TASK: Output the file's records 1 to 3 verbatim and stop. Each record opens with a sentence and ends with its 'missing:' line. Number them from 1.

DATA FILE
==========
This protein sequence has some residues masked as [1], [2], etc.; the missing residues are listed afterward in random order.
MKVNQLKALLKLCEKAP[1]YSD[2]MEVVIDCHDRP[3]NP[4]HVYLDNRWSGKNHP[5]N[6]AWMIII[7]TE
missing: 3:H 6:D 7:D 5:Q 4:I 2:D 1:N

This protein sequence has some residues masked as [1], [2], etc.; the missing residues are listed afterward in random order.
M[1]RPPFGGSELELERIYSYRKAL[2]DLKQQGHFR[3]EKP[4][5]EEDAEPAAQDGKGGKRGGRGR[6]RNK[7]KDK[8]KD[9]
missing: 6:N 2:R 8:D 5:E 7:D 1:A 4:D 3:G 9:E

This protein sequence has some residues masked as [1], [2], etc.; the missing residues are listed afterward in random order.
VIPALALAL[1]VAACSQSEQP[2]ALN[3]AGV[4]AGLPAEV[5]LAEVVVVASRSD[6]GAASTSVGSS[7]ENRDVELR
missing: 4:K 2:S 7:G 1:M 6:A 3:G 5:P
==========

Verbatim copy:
This protein sequence has some residues masked as [1], [2], etc.; the missing residues are listed afterward in random order.
MKVNQLKALLKLCEKAP[1]YSD[2]MEVVIDCHDRP[3]NP[4]HVYLDNRWSGKNHP[5]N[6]AWMIII[7]TE
missing: 3:H 6:D 7:D 5:Q 4:I 2:D 1:N

This protein sequence has some residues masked as [1], [2], etc.; the missing residues are listed afterward in random order.
M[1]RPPFGGSELELERIYSYRKAL[2]DLKQQGHFR[3]EKP[4][5]EEDAEPAAQDGKGGKRGGRGR[6]RNK[7]KDK[8]KD[9]
missing: 6:N 2:R 8:D 5:E 7:D 1:A 4:D 3:G 9:E

This protein sequence has some residues masked as [1], [2], etc.; the missing residues are listed afterward in random order.
VIPALALAL[1]VAACSQSEQP[2]ALN[3]AGV[4]AGLPAEV[5]LAEVVVVASRSD[6]GAASTSVGSS[7]ENRDVELR
missing: 4:K 2:S 7:G 1:M 6:A 3:G 5:P